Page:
The Road of Limoges to Santiago de Compostela
The history, legends, development and infrastructure of the stations along the French Limoges Road or Via Lemivocensis through Vézelay, Bourges, Limoges and Périgeux to the shrine of Saint James at Compostela
The Road of Limoges passed through Burgundy and the centre of France. Its fountainhead was the great basilica Vézelay.
On a lonely hilltop in Burgundy stands one of the most hallowed sites of the medieval world, the shrine of Mary Magdalene at Vézelay.
Possession of the relics of Mary Magdalene enabled the abbey of Vézelay in Burgundy to become one of the most important pilgrimage centres in the whole of Europe.
Fifty miles from Vézelay pilgrims reached the crossing of the mighty Loire river. Visible on the far shore stood the immense church and surrounding complex of the priory of Notre-Dame de la Charité-sur-Loire.
The shrine of Saint Front at Périgeux was a major station of the pilgrimage road to Compostela.
Limoges was an inevitable point of passage. One of the abiding mysteries of the Pilgrim’s Guide is the absence of any mention of its patron Saint Martial.
Saint-Léonard-de-Noblat was home to the shrine of one of the Compostelan pilgrimage’s most popular saints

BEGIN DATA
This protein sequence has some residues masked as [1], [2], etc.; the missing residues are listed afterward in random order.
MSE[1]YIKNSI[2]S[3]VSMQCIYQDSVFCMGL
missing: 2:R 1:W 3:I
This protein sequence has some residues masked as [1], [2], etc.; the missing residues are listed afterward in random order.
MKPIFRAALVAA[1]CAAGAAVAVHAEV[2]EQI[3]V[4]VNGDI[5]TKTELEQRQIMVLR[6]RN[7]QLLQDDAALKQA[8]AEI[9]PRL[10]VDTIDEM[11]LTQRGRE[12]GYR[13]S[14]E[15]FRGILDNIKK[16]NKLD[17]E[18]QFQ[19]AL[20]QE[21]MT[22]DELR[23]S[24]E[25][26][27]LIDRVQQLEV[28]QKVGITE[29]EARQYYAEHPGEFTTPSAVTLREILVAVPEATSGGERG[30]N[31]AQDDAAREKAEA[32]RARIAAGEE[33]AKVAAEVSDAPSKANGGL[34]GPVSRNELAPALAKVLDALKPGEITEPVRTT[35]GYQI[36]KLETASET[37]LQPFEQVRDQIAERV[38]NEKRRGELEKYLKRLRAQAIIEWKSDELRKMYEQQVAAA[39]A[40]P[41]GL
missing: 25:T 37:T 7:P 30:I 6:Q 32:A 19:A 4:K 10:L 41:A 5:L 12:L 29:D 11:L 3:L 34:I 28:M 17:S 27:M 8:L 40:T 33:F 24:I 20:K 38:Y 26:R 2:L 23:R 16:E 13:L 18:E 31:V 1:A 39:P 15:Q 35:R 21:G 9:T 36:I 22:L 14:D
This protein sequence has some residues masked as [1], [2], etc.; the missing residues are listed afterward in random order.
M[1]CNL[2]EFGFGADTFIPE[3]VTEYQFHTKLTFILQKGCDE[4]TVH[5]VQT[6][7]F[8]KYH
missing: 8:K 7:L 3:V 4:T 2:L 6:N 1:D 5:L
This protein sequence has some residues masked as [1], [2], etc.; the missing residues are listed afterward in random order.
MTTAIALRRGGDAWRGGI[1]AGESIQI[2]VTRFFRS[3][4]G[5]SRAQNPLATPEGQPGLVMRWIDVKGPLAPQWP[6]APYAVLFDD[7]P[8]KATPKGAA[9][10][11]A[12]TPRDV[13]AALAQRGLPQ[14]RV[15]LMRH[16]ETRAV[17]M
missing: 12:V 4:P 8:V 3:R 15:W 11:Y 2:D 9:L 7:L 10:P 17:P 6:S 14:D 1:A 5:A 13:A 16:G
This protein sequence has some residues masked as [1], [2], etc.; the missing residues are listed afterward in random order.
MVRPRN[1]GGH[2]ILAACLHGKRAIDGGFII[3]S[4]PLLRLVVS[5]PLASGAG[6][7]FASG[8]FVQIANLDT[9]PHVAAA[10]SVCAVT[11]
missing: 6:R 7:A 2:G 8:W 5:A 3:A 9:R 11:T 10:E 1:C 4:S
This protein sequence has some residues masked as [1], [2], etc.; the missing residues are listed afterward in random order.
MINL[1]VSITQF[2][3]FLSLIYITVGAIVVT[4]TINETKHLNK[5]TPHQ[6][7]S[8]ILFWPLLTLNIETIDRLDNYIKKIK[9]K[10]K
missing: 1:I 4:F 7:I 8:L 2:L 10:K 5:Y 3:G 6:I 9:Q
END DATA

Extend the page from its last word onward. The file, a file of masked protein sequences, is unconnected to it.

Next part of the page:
On the way between La Souterraine and Saint-Léonard, pilgrims could venerate a relic of the Apostle Bartholomew at the Augustinian priory of Bénévent l’Abbaye
As pilgrims reached the Limousin region they arrived at the town of La Souterraine, an outpost of the abbey of Saint Martial of Limoges.
The town of Gargilesse was situated at the junction of the Creuse and Gargilesse rivers. A Cluniac priory which belonged to the abbey of Déols received pilgrims.
An alternative route from Vézelay to Limoges passed through the city of Nevers at the crossing of the Loire River.
There were two routes in particular that pilgrims took to journey from Vézelay to Limoges. One passed through Nevers and the other went via La Charité-sur-Loire and Bourges.
Pilgrims reached the crossing of the river Arnon. On the other side they were cared for by the Benedictine monks of the priory of Saint Michel in the small hamlet of Charost.
Neuvy-Saint-Sépulchre is a copy of the church built by Constantine on the site of Christ’s burial
Thirty miles from Vézelay pilgrims reached the Cluniac priory of Saint Révérien.
Pilgrims reached the major Cluniac centre of Déols where the massive church, one of the largest in western Christendom stood above the crypt which housed the magnificent sarcophagus of Saint Lusorius, carved in the finest Italian marble by the craftsmen of Arles.